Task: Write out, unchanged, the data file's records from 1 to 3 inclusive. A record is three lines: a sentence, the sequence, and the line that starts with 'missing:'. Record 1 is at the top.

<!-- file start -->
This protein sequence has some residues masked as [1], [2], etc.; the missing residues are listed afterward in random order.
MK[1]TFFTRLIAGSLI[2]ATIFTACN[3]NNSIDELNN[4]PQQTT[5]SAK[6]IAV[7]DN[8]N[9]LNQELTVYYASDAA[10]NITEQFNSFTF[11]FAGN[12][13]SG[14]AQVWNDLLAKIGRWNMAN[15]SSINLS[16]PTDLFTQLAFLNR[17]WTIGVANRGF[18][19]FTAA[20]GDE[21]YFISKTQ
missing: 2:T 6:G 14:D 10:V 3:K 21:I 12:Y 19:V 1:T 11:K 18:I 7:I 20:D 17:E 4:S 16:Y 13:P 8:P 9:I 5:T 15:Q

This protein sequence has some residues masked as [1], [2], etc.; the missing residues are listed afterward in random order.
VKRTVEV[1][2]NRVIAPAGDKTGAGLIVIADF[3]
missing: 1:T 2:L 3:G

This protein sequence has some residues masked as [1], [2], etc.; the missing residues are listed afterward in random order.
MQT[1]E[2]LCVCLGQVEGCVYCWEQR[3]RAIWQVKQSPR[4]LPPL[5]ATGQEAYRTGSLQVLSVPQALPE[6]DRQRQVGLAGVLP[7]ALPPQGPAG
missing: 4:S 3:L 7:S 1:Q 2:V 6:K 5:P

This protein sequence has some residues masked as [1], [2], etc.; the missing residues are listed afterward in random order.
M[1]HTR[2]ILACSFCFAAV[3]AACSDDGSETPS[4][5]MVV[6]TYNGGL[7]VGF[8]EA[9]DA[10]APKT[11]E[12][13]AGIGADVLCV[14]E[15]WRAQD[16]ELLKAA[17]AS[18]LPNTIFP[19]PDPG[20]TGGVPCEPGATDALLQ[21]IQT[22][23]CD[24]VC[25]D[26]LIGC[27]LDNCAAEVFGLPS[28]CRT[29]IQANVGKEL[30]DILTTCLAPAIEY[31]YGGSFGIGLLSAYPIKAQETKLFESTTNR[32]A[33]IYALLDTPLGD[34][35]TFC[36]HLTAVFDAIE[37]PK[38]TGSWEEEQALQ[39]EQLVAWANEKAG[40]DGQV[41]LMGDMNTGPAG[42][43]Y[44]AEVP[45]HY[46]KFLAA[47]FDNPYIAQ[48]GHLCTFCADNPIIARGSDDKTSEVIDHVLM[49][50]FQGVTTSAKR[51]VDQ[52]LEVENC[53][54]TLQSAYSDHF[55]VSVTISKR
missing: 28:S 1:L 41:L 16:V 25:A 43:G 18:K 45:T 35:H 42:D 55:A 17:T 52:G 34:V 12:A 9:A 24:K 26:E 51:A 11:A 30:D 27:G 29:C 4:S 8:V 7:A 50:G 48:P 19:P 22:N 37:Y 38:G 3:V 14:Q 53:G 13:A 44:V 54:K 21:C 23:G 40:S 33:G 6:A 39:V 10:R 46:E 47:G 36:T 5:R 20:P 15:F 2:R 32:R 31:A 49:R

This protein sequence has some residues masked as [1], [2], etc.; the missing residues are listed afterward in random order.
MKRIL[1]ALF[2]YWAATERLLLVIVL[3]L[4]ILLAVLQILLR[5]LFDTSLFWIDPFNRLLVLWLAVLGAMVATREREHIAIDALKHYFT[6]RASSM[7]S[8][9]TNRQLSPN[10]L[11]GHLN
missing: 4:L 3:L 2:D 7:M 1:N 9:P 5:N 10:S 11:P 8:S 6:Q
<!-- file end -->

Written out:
This protein sequence has some residues masked as [1], [2], etc.; the missing residues are listed afterward in random order.
MK[1]TFFTRLIAGSLI[2]ATIFTACN[3]NNSIDELNN[4]PQQTT[5]SAK[6]IAV[7]DN[8]N[9]LNQELTVYYASDAA[10]NITEQFNSFTF[11]FAGN[12][13]SG[14]AQVWNDLLAKIGRWNMAN[15]SSINLS[16]PTDLFTQLAFLNR[17]WTIGVANRGF[18][19]FTAA[20]GDE[21]YFISKTQ
missing: 2:T 6:G 14:D 10:V 3:K 21:I 12:Y 19:V 1:T 11:K 18:I 7:I 20:D 17:E 4:S 16:Y 13:P 8:P 9:I 5:T 15:Q

This protein sequence has some residues masked as [1], [2], etc.; the missing residues are listed afterward in random order.
VKRTVEV[1][2]NRVIAPAGDKTGAGLIVIADF[3]
missing: 1:T 2:L 3:G

This protein sequence has some residues masked as [1], [2], etc.; the missing residues are listed afterward in random order.
MQT[1]E[2]LCVCLGQVEGCVYCWEQR[3]RAIWQVKQSPR[4]LPPL[5]ATGQEAYRTGSLQVLSVPQALPE[6]DRQRQVGLAGVLP[7]ALPPQGPAG
missing: 4:S 3:L 7:S 1:Q 2:V 6:K 5:P